A lightning strike is causing train disruption between Holyhead and Bangor.
Signals have been damaged at Holyhead, meaning a replacement bus service is running instead.
There is no estimate for when a normal service will resume.
A man's been rescued at Holyhead Port after being found clinging to a rope.
The town's inshore lifeboat and coastguards went to his aid after a member of the RNLI, heard shouts for help at around 4.30am.
Rescuers said the man, in his late 20s and believed to be from Manchester was 'extremely lucky.'
A coastguard spokesman said, "There is no indication as to how he got into the water and what he was doing in the secure port area."
He was rescued by the lifeboat and taken to Bangor hospital suffering with suspected hypothermia.
Protestors on Anglesey have staged a demonstration demanding that councillors rethink their rejection of plans for a massive leisure park outside Holyhead.The scheme promised six hundred jobs on three sites to the east of the town.
Supporters of a proposal to build a multi-million pound leisure park in Holyhead will rally at the site today claiming the area needs the jobs it promises to create.
The plans have been heavily criticised by those who say it will damage the natural beauty of Anglesey.
Those in favour will gather at the former Anglesey Aluminium Metals site where the developers, Land And Lakes, want to create a Center Parcs-style development and also build hundreds of homes on 630 acres.
Despite the objections planning officers on Anglesey council now recommended *the application by Land and Lakes *for approval when it goes before the planning committee next Wednesday.
At Penrhos, the proposals include 500 lodges a water sports centre, and restaurants. At Cae Glas there would be 315 lodges and a 75 bed hotel and at Kingsland a 360 house development of energy efficient homes - which would be put up for sale including an affordable housing provision.
The village accommodation would initially be used by construction workers at the Wylfa B nuclear power station on the island.
Plaid Cymru is blaming the UK government for leaving Wales off an EU map of priority transport corridors entitled to a share of €26 billion. The so-called TEN-T network indicates the ferry from Liverpool to Dublin as the main route between Britain and Ireland. The A55 to Holyhead is not shown.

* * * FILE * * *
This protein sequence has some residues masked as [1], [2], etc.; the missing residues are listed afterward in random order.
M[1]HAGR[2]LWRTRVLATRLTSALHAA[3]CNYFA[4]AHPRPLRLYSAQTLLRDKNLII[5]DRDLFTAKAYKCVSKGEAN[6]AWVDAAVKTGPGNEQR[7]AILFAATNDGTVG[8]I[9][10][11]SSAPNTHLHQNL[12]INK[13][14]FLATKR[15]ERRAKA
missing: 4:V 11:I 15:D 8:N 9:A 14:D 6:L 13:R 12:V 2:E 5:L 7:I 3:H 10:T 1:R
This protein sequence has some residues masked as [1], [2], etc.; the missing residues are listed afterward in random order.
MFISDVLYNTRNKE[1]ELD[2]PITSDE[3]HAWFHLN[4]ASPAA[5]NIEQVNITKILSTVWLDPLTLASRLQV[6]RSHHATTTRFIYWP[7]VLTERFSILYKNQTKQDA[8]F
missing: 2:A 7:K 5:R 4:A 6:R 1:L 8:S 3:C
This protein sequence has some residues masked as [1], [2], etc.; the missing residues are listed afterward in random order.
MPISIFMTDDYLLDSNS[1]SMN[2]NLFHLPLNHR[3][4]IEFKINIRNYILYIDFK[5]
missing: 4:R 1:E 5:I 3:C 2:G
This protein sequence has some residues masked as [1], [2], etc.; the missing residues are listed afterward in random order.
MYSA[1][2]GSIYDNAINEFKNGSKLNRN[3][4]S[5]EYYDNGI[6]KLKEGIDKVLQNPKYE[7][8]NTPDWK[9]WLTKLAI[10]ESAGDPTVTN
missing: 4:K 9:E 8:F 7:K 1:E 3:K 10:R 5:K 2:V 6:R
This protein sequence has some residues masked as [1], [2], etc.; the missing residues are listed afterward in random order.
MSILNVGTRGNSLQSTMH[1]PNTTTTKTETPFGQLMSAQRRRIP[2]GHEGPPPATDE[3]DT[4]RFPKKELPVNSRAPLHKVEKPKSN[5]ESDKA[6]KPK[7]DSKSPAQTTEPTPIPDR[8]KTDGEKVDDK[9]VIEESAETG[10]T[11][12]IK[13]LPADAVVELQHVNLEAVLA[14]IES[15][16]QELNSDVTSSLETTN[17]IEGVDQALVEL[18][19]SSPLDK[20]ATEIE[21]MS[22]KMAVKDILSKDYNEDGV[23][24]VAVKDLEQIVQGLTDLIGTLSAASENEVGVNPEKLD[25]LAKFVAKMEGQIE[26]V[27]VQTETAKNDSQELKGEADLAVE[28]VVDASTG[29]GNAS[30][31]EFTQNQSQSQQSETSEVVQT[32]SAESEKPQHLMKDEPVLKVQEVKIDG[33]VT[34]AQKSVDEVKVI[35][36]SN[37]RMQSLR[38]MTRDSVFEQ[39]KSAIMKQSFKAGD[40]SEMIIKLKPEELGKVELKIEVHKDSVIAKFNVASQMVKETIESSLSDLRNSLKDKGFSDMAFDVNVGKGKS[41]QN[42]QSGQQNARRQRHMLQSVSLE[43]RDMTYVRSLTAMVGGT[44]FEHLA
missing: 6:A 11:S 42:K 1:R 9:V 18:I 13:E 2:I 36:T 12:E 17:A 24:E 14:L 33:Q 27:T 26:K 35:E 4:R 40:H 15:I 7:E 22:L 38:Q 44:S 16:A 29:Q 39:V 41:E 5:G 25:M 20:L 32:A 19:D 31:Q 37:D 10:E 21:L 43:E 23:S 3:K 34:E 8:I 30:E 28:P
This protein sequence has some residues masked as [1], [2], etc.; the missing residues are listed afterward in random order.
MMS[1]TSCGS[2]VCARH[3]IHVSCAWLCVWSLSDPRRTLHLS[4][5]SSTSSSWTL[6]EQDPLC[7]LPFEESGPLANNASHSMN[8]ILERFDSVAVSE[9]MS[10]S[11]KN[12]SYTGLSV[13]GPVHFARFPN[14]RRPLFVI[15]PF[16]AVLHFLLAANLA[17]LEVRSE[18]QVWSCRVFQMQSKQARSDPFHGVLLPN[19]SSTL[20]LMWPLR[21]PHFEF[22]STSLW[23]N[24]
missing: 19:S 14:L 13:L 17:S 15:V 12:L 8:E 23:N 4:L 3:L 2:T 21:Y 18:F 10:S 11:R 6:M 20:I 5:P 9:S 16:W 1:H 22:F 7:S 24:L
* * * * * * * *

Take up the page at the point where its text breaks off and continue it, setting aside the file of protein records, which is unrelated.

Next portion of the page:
Plaid MEP Jill Evans has claimed that the map is based on information given to the European Commission by the UK government. She described it as "another act of betrayal by the UK government against Wales". Ms Evans added that she will be taking the matter up with the Commission.
Welsh routes could still be included in a revised map of Europe's core transport network and so also be eligible for EU aid. But the priority corridors which leave Wales out are expected to have first claim on the money.
Councillors on Anglesey have rejected plans for a massive new leisure resort that is designed to create 600 jobs.
The project involved 800 lodges and other leisure faciilities at three sites near Holyhead.
It divided opinion in the town, between those who want more jobs and those who are concerned about the environment.
A proposal for a massive new leisure resort, which developers say could create 600 jobs, has been rejected by Anglesey County Council.
The plan, from developers Land and Lakes, would include around 800 lodges, at Penrhos, Cae Glas and Kingsland.
It was refused by the council's Planning and Orders Committee this afternoon.
26 jobs are at risk with ferry operator Stena Line at Holyhead on Anglesey and at Fishguard in Pembrokeshire.
The company says 21 positions in Holyhead, and 5 in Fishguard are at risk of redundancy.
A company spokesperson said: "Our ferry operations have been losing money for a number of years which is clearly not a sustainable position. Following a comprehensive review of our European operations, we have identified a number of areas in which we need to become more efficient and reduce costs.
The company says its services will not be affected by the proposals.
Sixty-eight years after the end of the Second World War - one town in Wales is about to get a new war memorial - to sailors from the Dutch navy.
Thousands of them came to the town during the war. They began a connection that continues to this day - as Rob Shelley has been finding out
The town is about to get a new war memorial to sailors from the Dutch navy who were stationed there.Read the full story ›